novelty. 1.Trade secrets. The newness of information that is generally unused or unknown and that gives its owner a competitive advantage in a business field. • In the law of trade secrets, novelty does not require independent conception or even originality. A rediscovered technique with marketable applications can qualify as a novelty and be protected as a trade secret. 2.Patents. Newness of an invention both in form and in function or performance; the strict statutory requirement that this originality be demonstrated before an invention is patentable. • Proving novelty is one purpose of the rigorous and expensive examination process. If the invention has been previously patented, described in a publication, known or used by others, or sold, it is not novel. 35 USCA § 102. Cf. NONOBVIOUSNESS. [Cases: Patents 37.C.J.S. Patents §§ 29–30.]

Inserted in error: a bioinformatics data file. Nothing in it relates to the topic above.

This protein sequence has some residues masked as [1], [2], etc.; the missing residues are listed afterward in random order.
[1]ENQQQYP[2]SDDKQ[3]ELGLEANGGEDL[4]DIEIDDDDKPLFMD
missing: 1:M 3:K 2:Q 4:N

“Although the statute uses the words ‘not known,’ these are not to be taken literally. Novelty consists primarily in the invention not having been used by others in the United States or patented

or described in any printed publication in this or any foreign country.” Roger Sherman Hoar, Patent Tactics and the Law 36–37 (3d ed. 1950).

absolute novelty.Patents. The rule in most countries, but not in the United States, that an inventor must always file a patent application before the invention is publicly used, placed on sale, or disclosed. • Under U.S. law, an inventor is given a one-year grace period — beginning on the date of any public use, sale, offer of sale, or publication by the inventor or the inventor’s agent — in which to file a patent application. After that, the patent is barred. Canada and Mexico also give the first inventor or the inventor’s assignees a one-year grace period for filing, but they bar a patent for the first inventor if the invention is independently developed and disclosed by someone else during that time. — Also termed absolute-novelty requirement. Cf. BAR DATE.

[Blacks Law 8th]